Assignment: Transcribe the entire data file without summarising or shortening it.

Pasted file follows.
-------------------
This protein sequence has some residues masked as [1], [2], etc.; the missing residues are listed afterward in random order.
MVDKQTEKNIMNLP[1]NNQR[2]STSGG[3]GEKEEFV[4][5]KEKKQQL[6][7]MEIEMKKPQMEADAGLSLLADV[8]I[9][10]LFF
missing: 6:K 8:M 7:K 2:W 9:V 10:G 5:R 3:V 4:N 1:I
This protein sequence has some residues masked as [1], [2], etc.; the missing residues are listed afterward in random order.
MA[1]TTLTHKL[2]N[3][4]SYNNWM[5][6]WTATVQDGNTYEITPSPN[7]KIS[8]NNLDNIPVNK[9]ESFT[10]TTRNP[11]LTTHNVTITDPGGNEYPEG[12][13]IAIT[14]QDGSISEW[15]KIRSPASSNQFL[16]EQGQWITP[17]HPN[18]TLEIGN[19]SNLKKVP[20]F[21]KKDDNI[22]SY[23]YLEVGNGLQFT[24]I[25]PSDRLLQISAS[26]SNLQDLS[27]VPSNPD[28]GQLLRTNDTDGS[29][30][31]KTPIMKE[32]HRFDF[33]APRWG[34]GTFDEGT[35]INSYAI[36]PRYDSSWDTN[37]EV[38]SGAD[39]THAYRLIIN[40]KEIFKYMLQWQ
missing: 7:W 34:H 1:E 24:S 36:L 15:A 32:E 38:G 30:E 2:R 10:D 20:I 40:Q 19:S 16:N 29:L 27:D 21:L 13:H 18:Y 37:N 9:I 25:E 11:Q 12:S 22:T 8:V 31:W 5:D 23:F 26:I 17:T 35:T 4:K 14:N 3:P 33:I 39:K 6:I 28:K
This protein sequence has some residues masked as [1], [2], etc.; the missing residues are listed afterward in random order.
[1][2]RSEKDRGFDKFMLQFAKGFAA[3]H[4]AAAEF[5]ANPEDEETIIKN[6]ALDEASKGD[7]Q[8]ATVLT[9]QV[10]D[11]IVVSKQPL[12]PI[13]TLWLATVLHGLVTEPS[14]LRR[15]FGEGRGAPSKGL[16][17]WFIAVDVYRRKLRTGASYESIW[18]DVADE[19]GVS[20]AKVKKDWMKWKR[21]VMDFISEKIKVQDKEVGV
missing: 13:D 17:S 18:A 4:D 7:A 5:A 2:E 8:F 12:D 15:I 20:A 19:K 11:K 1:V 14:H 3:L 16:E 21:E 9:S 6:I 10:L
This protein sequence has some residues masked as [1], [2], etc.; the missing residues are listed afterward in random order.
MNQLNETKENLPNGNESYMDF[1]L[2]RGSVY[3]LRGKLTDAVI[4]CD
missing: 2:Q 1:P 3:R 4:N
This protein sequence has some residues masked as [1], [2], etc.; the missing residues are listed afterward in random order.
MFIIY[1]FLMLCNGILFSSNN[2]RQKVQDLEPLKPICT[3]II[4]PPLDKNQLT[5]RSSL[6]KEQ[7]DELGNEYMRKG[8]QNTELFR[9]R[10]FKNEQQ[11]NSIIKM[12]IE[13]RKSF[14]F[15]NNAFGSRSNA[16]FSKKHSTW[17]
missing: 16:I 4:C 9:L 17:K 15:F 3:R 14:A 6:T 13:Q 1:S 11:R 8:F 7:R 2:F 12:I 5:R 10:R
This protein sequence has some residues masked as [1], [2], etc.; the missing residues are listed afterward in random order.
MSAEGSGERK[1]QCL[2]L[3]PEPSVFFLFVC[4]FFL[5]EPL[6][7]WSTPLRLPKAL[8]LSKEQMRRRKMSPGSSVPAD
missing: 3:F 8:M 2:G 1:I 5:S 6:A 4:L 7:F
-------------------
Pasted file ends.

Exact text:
This protein sequence has some residues masked as [1], [2], etc.; the missing residues are listed afterward in random order.
MVDKQTEKNIMNLP[1]NNQR[2]STSGG[3]GEKEEFV[4][5]KEKKQQL[6][7]MEIEMKKPQMEADAGLSLLADV[8]I[9][10]LFF
missing: 6:K 8:M 7:K 2:W 9:V 10:G 5:R 3:V 4:N 1:I
This protein sequence has some residues masked as [1], [2], etc.; the missing residues are listed afterward in random order.
MA[1]TTLTHKL[2]N[3][4]SYNNWM[5][6]WTATVQDGNTYEITPSPN[7]KIS[8]NNLDNIPVNK[9]ESFT[10]TTRNP[11]LTTHNVTITDPGGNEYPEG[12][13]IAIT[14]QDGSISEW[15]KIRSPASSNQFL[16]EQGQWITP[17]HPN[18]TLEIGN[19]SNLKKVP[20]F[21]KKDDNI[22]SY[23]YLEVGNGLQFT[24]I[25]PSDRLLQISAS[26]SNLQDLS[27]VPSNPD[28]GQLLRTNDTDGS[29][30][31]KTPIMKE[32]HRFDF[33]APRWG[34]GTFDEGT[35]INSYAI[36]PRYDSSWDTN[37]EV[38]SGAD[39]THAYRLIIN[40]KEIFKYMLQWQ
missing: 7:W 34:H 1:E 24:S 36:L 15:A 32:E 38:G 30:E 2:R 10:D 20:I 40:Q 19:S 16:N 29:L 27:D 21:L 13:H 18:Y 37:N 9:I 25:E 11:Q 12:S 22:T 8:V 31:W 5:D 23:F 26:I 17:T 35:T 4:K 14:N 3:P 33:I 39:K 6:I 28:K
This protein sequence has some residues masked as [1], [2], etc.; the missing residues are listed afterward in random order.
[1][2]RSEKDRGFDKFMLQFAKGFAA[3]H[4]AAAEF[5]ANPEDEETIIKN[6]ALDEASKGD[7]Q[8]ATVLT[9]QV[10]D[11]IVVSKQPL[12]PI[13]TLWLATVLHGLVTEPS[14]LRR[15]FGEGRGAPSKGL[16][17]WFIAVDVYRRKLRTGASYESIW[18]DVADE[19]GVS[20]AKVKKDWMKWKR[21]VMDFISEKIKVQDKEVGV
missing: 13:D 17:S 18:A 4:D 7:A 5:A 2:E 8:F 12:D 15:I 20:A 19:K 11:K 1:V 14:H 3:L 16:E 21:E 9:S 6:I 10:L
This protein sequence has some residues masked as [1], [2], etc.; the missing residues are listed afterward in random order.
MNQLNETKENLPNGNESYMDF[1]L[2]RGSVY[3]LRGKLTDAVI[4]CD
missing: 2:Q 1:P 3:R 4:N
This protein sequence has some residues masked as [1], [2], etc.; the missing residues are listed afterward in random order.
MFIIY[1]FLMLCNGILFSSNN[2]RQKVQDLEPLKPICT[3]II[4]PPLDKNQLT[5]RSSL[6]KEQ[7]DELGNEYMRKG[8]QNTELFR[9]R[10]FKNEQQ[11]NSIIKM[12]IE[13]RKSF[14]F[15]NNAFGSRSNA[16]FSKKHSTW[17]
missing: 16:I 4:C 9:L 17:K 15:F 3:R 14:A 6:T 13:Q 1:S 11:R 8:F 7:R 2:F 12:I 5:R 10:R
This protein sequence has some residues masked as [1], [2], etc.; the missing residues are listed afterward in random order.
MSAEGSGERK[1]QCL[2]L[3]PEPSVFFLFVC[4]FFL[5]EPL[6][7]WSTPLRLPKAL[8]LSKEQMRRRKMSPGSSVPAD
missing: 3:F 8:M 2:G 1:I 5:S 6:A 4:L 7:F